From Matt: Eight million tons of plastic dumped in ocean every year (Laura Parker, National Geographic): A new landmark study has estimated how much plastic we are dumping in the ocean each year, and it’s a lot. Most of it is coming from east and southeast Asia, but what’s interesting is that it’s not all coming from where you’d necessarily expect. For example, relatively tiny Sri Lanka is the world’s 5th largest source of ocean plastic. India is 12th; the United States 20th. So what happens to all this plastic? Well, eventually it breaks down into tiny ‘microplastic’ particles, but these microplastics degrade extremely slowly. Recent studies have been finding microplastic in all kinds of different waterways and sentiments, but we don’t really have a clue what they do. It would seem reasonable to suspect they might be harmful, which would be really bad given the quantity we’re dumping; but we don’t yet know if, how, or how much they harm us and the ecosystems. Getting to the bottom of this is one of the most important open areas in marine environmental science.
On big resource projects, when does ‘no’ mean ‘no’? (John Gehman & Michael Lounsbury, The Globe and Mail): Gehman and Lounsbury point out that knowing when to cut your losses and being able to pivot quickly is one of the most important attributes of successful business management. They draw an analogy to Keystone XL and other big energy infrastructure projects in Canada, wondering aloud whether it’s time for backers of these projects (including the federal government) to cut their losses and pivot. I think the authors’ analogy to governing can probably be taken much further.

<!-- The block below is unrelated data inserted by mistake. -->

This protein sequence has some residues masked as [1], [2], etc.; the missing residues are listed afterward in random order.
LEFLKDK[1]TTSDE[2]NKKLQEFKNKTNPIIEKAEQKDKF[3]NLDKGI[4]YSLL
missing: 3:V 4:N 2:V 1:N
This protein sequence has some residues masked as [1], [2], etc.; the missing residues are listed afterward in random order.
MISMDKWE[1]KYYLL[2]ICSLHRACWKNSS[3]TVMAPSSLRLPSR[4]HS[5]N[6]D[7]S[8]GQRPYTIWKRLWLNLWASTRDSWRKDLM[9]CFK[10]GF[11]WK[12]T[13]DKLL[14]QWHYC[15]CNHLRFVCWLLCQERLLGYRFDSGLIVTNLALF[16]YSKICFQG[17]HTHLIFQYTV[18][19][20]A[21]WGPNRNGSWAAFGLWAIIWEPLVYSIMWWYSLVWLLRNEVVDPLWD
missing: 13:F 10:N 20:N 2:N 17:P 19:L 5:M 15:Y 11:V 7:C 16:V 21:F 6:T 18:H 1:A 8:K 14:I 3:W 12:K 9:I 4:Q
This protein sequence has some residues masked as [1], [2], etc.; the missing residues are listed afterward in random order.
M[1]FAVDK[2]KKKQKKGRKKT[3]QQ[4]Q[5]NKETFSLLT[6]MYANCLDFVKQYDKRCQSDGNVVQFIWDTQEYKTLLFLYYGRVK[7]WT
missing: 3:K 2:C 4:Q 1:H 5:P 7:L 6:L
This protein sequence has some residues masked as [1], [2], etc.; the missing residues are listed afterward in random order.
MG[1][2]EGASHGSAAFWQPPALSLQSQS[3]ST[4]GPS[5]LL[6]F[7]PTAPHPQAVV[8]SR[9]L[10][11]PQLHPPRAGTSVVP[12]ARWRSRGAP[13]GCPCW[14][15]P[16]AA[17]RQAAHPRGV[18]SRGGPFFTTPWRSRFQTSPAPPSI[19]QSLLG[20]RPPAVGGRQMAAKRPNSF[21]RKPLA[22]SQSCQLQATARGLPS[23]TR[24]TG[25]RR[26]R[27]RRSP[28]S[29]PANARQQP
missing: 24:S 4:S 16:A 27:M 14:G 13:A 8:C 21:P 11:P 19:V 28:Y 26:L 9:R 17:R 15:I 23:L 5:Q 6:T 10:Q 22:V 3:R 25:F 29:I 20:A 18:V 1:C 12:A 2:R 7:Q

From Ian: Online campaign nets $20 000 for Quebec woman told to remove hijab in court (Morgan Lowrie, The Globe and Mail): On Feb. 24, a Quebec judge told a woman in her Montreal courtroom that she would not hear her case until she removed her hijab. Rania El-Alloul was in court to apply to get her car back after it was seized when police stopped El-Alloul’s son for driving with a suspended licence. As soon as her story was picked up by the media, Ms. El-Alloul received an outpouring of support from Canadians of all backgrounds, including from all three major party leaders: Stephen Harper, Tom Mulcair and Justin Trudeau. Two residents from Toronto and Vancouver, strangers to Ms. El-Alloul, set up a crowdfunding campaign to raise money to buy her an new car and support her legal costs, which reached its $20,000 goal in under 24h and has now received over $37,000 from donors from across the country. This story demonstrates that, while Canada is not immune to intercultural tensions, there is a broad belief amongst the majority of Canadians that tolerance is a fundamental Canadian value and multiculturalism is one of our biggest points of pride.
From Niya: Feminism’s online renaissance (Antonia Zerbisias, Elle Canada): As one of the co-creators of the #BeenRapedNeverReported hashtag, Zerbisias provides her insights into the impact that social media has had on feminists and organizers in the recent past. She addresses the shift in organizing principles of groups of feminists around the same issue from a leader/follower approach to a more collaborative model, one that includes diverse voices due to the more level space instead of a personality driven approach where a group supported a single strong voice. Other notes of interest include her perspective on”networked feminism” that includes men’s voices and the mention of the generational and digital divides within the current feminist sphere. She hints at the impact these have. It would be great to see follow up pieces from both sides of the divide.